Remove IRS Tax Liens and IRS Tax Levies
Tax Liens vs. Tax Levies
Although these are related concepts, they are not the same thing. An IRS tax lien is an instrument that is filed by the IRS to create a security interest in your property for purposes of collecting sums owed to the IRS. A tax lien also gives notice to third parties of the existence of the claimed interest. Think of it as a second (or third) mortgage you did not consent to. Generally, a tax lien requires some other legal action in order to actually seize your property and liquidate it to satisfy tax debts.
A levy, on the other hand, is an actual seizure of your property to satisfy a tax debt. A levy actually takes your property to satisfy the tax debt. The IRS may seize and sell any type of real or personal property that you own or have an interest in, such as:
- bank accounts;
- boats; and
- houses, including your primary residence,
IRS Tax Lien Process
A federal tax lien is the government’s legal claim against your property when you neglect or fail to pay a tax debt. The lien protects the government’s interest in all your property, including real estate, personal property and financial assets. A federal tax lien exists after the IRS:
In general, there are certain procedural requirements that the IRS must meet before filing a lien against your property. The IRS must:
- Assesses and determine your tax liability.
- Send you a a Notice and Demand for Payment of the tax liability that has been determined.
- You must fail or refuse to pay the assessed tax.
- The IRS files the Notice of Federal Tax Lien in the appropriate venue (usually the county recorder’s office), to alert creditors that the IRS is claiming a legal right in your property.
Call us today at 513-229-2900 to learn more about the IRS Tax Lien Process.
How a Lien Affects You
A lien attaches to all of your assets (such as property, securities, vehicles) and to future assets acquired during the duration of the lien. The existence of a tax lien against your property is very likely to limit your ability to get credit. It will certainly impair your ability to refinance any real estate that is affected by the lien.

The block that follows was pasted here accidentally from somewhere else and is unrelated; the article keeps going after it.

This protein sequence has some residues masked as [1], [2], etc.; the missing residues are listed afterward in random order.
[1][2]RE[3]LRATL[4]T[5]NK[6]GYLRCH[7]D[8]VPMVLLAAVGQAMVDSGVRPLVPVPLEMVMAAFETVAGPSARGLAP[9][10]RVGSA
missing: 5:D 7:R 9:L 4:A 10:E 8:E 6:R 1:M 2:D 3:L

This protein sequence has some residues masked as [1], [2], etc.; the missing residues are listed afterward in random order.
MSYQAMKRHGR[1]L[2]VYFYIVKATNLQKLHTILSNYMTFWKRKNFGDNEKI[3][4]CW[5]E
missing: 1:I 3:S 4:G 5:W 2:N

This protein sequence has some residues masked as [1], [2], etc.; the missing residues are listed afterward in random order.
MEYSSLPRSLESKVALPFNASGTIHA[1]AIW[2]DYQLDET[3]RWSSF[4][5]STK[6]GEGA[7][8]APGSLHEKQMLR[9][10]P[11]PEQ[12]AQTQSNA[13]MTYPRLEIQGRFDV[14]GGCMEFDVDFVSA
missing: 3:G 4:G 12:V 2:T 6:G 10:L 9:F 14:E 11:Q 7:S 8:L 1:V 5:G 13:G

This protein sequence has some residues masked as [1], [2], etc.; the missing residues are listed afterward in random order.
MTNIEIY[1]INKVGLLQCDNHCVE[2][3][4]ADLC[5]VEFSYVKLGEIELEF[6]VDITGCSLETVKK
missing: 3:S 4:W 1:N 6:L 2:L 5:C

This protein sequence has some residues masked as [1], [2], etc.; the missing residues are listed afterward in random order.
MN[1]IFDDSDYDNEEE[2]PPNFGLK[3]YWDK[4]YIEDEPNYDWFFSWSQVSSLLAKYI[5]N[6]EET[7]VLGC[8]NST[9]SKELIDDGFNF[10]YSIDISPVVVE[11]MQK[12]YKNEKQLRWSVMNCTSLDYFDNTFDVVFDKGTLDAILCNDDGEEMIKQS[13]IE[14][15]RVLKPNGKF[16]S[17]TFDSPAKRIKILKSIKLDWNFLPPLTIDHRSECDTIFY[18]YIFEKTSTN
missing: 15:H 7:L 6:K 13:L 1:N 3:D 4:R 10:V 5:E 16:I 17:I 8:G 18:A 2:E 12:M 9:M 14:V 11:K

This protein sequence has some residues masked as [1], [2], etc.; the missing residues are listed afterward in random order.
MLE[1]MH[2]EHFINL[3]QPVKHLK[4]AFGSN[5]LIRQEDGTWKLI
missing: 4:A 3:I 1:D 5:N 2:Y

The lien also attaches to all business property and to all rights to business property, including accounts receivable.
If you file for bankruptcy, your tax debt, lien, and Notice of Federal Tax Lien may continue in force after the bankruptcy, though there are often options for removing these liens through the bankruptcy process.
Options to Get Rid of Tax Liens
There are a number of ways that Tax Liens can be dealt with and removed.
If you agree with the amount of tax the IRS says you owe, and you have the money, you can always pay the tax debt in full and release the lien, but that is usually not a practical solution. A more serious solution is to enter into an installment payment arrangement with or an offer in compromise. Even if such arrangements are entered into, though, the IRS may choose not to release the lien or may release the lien under certain circumstances.
If you are attempting to sell property that is subject to a lien, the IRS may discharge the Lien which allows property to be sold free and clear of the lien. This is probably going to involve a substantial payment from the closing of the sale.
If you are attempting to refinance property in order to free up money to pay taxes, the IRS may subordinate the lien to the rights of the bank or mortgage company. A discharge does not remove the lien, but allows other creditors to move ahead of the IRS, which may make it easier to get a loan, mortgage, or refinance.
Under certain circumstances, the IRS may withdraw the Notice of Federal Tax Lien from the public record. This procedure, however, does not remove the lien itself or the IRS’s claim to a lien, just the public notice of its existence and the IRS’s claim to a priority over other creditors.